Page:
The Democratic Republic of Congo’s government watchdog called for a major overhaul of the country’s $6.2 billion minerals-for-infrastructure deal with China after its investigations found significant breaches of the 2008 agreement.
Congo hasn’t been adequately compensated for the copper and cobalt reserves it contributed to the venture, which undertook to finance $3 billion of infrastructure projects using the proceeds of mineral sales from a $3.2 billion mine, the General Inspectorate of Finance said. It called for the value of the investment in infrastructure to be increased “to at least $20 billion in view of the value of the deposits transferred.”
While the mine is pumping out metal, the Chinese partners have only disbursed about $822 million of infrastructure funding over 14 years, the IGF said in a summary of its findings published on its website on Feb. 15. “These works have remained, for the most part, without visible impact for the population,” it said.
The watchdog also accused the Chinese companies of financial malfeasance, including transfer pricing and dumping, and called for them to be fined $100 million for breaching capital controls under the nation’s mining code by not repatriating more than $2 billion in export revenue.
The landmark agreement was signed at a time when Congo was struggling to secure financing after years of war. While the IGF has no legal power to enforce its recommendations, its report could bolster the current government’s ongoing attempt to renegotiate the deal.
Congo has some of the world’s richest deposits of copper and is the biggest source of cobalt, both key components of electric vehicles, batteries and other green-energy technologies. The central African nation has used its position as a strategic supplier of the minerals to push for better terms in many of its mining deals.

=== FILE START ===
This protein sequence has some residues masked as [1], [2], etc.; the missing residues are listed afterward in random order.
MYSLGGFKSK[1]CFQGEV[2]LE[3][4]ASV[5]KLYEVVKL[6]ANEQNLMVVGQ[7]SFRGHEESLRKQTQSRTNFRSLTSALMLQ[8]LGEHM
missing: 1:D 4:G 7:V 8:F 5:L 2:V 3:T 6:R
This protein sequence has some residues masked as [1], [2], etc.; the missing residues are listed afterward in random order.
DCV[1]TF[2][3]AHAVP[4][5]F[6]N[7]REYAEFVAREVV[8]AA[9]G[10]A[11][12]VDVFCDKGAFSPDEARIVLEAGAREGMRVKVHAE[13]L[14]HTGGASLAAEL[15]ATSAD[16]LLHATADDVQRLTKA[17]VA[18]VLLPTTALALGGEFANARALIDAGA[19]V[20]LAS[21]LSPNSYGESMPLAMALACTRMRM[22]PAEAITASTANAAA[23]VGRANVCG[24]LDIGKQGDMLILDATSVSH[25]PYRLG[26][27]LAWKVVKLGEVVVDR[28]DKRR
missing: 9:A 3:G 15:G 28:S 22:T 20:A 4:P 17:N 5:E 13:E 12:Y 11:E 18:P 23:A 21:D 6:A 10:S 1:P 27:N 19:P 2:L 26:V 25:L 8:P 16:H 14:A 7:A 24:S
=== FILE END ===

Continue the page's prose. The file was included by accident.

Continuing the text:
China Railway Group and Power Construction Corp. of China, whose subsidiaries control Sicomines, the copper and cobalt project at the heart of the deal, didn’t respond to emails requesting comment.
Sicomines said it wasn’t given the right to respond to the investigation, and the “unjustified criticism” threatened its operations. “The security of private investments, domestic or foreign, is guaranteed in the DRC and commitments made with regard to investors cannot be breached,” it said in a statement posted on Twitter Friday.
In a separate statement posted on Twitter Friday, China’s embassy in Congo defended the partnership and said the IGF report “did not correspond to reality, cannot be considered credible, and has no constructive value.”
“The Chinese government encourages the Chinese companies to work with their Congolese partner to improve cooperation by providing more benefit to the Congolese party and resolve disagreements through friendly and reasonable dialog,” the embassy said. It added that it would “resolutely respond to any violation of the legitimate rights and interests of the Chinese companies.”
The country’s outgoing ambassador, Zhu Jing, stood by China’s record in Congo in a message to Bloomberg last month, saying its companies were involved in more than $11 billion of trade with the country last year and had created over 100,000 jobs.
Chinese companies have become major players in Congo’s mining industry over the past decade, often taking over projects previously owned by Western companies.
Congo is set to hold elections at the end of this year, and President Felix Tshisekedi plans to make nationwide infrastructure projects a cornerstone of his campaign.
The IGF also called for:
(By Michael J. Kavanagh, with assistance from Kathy Chen)